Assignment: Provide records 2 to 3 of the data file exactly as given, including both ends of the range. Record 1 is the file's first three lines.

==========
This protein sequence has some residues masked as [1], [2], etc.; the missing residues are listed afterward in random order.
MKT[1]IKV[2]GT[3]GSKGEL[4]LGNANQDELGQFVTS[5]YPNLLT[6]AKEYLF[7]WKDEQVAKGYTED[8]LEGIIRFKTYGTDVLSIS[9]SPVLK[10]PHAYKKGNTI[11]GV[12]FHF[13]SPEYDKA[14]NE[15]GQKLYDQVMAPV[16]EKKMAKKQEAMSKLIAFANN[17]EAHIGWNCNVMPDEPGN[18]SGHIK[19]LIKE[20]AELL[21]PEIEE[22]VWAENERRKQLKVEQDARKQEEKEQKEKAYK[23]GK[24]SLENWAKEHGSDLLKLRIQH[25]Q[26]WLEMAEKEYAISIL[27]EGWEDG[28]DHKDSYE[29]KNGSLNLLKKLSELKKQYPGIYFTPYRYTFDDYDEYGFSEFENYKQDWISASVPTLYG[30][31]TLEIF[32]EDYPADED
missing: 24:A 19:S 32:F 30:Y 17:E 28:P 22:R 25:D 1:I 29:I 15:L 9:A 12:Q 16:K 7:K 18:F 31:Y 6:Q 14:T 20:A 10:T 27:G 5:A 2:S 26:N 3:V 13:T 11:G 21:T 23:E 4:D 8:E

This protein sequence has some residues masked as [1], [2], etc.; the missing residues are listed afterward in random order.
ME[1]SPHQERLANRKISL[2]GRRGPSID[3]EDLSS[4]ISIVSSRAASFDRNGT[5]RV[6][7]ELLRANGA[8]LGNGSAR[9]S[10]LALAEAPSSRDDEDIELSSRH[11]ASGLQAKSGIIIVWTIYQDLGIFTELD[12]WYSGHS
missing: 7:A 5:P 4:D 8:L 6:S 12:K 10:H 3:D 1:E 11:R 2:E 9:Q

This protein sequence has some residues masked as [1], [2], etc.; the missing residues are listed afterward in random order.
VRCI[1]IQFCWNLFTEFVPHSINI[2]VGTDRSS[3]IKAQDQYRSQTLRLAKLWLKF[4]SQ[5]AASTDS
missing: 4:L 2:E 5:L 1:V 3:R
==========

This protein sequence has some residues masked as [1], [2], etc.; the missing residues are listed afterward in random order.
ME[1]SPHQERLANRKISL[2]GRRGPSID[3]EDLSS[4]ISIVSSRAASFDRNGT[5]RV[6][7]ELLRANGA[8]LGNGSAR[9]S[10]LALAEAPSSRDDEDIELSSRH[11]ASGLQAKSGIIIVWTIYQDLGIFTELD[12]WYSGHS
missing: 7:A 5:P 4:D 8:L 6:S 12:K 10:H 3:D 1:E 11:R 2:E 9:Q

This protein sequence has some residues masked as [1], [2], etc.; the missing residues are listed afterward in random order.
VRCI[1]IQFCWNLFTEFVPHSINI[2]VGTDRSS[3]IKAQDQYRSQTLRLAKLWLKF[4]SQ[5]AASTDS
missing: 4:L 2:E 5:L 1:V 3:R